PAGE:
Yes, I’m Korean. My surname is Park. That automatically means I’m Korean. And so I watch Korean films. Not exactly the most accessible to western audiences or appealing I’m sure, but slowly there have been growing interestsin Asian cinema and noticeably films from Korea have caught the attention of various prestigious festivals and prizes.
The London Korean Film Festival, currently in its 7th year, hopes to celebrate the latest break-out hits from the east with a wider viewership, and has put together a 10-day programme (whilst also further extending its duration by taking the festival to Glasgow and Bristol) of excellent choices full of variety and plenty to offer.
Currently the second highest grossing Korean film of all time in its native country, this star-studded spectacle (Kim Yun-seok, Kim Hye-soo, Lee Jung-jae and Gianna Jun are all considered top stars) serves as the Opening Night Gala followed by a Q&A session. After offered a job in Macao, five of Korea’s most successful, ambitious thieves team up with an equally competent Chinese crew to undertake their most challenging heist of their careers: stealing a diamond worth over $20 million. Let the thrilling back-stabbing and double-crossing begin.
Only seven Korean films have had the honour of crossing that must coveted line of 10,000,000 ticket admissions in South Korea, and the latest to break that barrier is this year’s Closing Night Gala. South Korea is well known for its lavish, big-scale period pieces dealing with the shady, murky backdrops of dynasty palaces. Here we have the paranoid and insane King Gwanghae (Lee Byung-hun of G.I.Joe) who after a failed assassination attempt falls into a coma. The King’s double is placed on the throne, although the sudden shift in behaviour raises suspicion from the King’s opposition.
It’s a film that shows what an all-round entertainer Uhm Jung-hwa is. With a career spanning almost two decades now, this singer/actress/dancer/performer has done it all, and shows off her polished skills in her latest film. As a housewife facing that scary age of 40, Jung-hwa fantasises of once again jumping into the spotlight of a concert stage, an unfulfilled ambition she had to give up in her youth when she married her dim but dedicated husband, Jeong-min. A chance of a lifetime is offered, although the only trouble is, her husband, a down-to-earth and honest lawyer, is being groomed to enter the political circles of Seoul; and having a singing/dancing politician’s wife is very much frowned upon. An easy-going mix of comedy, drama and satirical portrayals of the Korean pop culture as well as its political games, here is a touching, oftentimes funny and somewhat inspiring film that tells us we’re never too young to pursue our dreams.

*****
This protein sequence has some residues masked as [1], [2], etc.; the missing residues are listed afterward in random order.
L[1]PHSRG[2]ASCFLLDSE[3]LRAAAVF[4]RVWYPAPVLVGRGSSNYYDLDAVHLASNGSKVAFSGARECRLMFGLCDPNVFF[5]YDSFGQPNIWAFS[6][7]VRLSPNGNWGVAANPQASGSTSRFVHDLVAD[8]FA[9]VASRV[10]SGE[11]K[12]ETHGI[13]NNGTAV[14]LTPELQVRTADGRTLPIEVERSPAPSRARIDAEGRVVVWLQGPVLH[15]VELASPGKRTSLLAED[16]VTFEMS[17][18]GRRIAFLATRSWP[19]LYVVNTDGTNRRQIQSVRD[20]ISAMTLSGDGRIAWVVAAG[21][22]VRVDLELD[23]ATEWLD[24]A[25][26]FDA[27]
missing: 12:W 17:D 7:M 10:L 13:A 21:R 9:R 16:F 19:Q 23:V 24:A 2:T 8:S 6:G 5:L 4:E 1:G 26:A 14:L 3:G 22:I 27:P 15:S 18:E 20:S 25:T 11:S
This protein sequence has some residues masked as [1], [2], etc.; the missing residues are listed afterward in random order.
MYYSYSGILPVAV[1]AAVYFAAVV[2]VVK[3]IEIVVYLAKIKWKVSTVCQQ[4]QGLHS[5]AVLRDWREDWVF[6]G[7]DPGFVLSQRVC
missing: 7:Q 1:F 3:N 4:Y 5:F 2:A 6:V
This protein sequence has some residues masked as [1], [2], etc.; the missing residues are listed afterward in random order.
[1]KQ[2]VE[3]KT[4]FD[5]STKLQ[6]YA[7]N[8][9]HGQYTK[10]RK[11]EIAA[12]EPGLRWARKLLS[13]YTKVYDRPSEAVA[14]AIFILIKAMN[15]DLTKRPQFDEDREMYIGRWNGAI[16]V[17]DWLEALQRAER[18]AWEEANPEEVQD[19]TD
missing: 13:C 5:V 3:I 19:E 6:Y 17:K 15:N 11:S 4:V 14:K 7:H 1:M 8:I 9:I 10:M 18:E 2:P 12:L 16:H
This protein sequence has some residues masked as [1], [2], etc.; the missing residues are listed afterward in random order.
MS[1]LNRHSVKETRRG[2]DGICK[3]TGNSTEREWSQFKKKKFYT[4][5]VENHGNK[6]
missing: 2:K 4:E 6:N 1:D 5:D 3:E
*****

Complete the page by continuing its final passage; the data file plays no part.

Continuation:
An intense story of lust, obsession and jealousy, it starts off with an intriguing premise: a 70-year-old, highly respected and successful poet and author (Park Hae-il) and his keen but not exactly gifted apprentice/butler (Kim Moo-yeul) one day stumble across a 17-year-old female high-school student Eun-gyo (Kim Go-eun), and face difficultlies in their already rocky relationship. It’s about odd people doing odd things which does provide some odd fascination in its frustratingly slow telling of a potentially powerful story. Hae-il, who himself is only 35 years old, never quite convinces in the scenes where he is supposed to be the seasoned, intelligent and deep-thinking professor. Excelling in her debut performance however is Go-eun, who perfectly captures the essence of these two men’s contrasting, but equally potent, desires. It’s essentially a love-triangle of mixed, complex intentions, and the outcome is an inevitably dense and depressing one.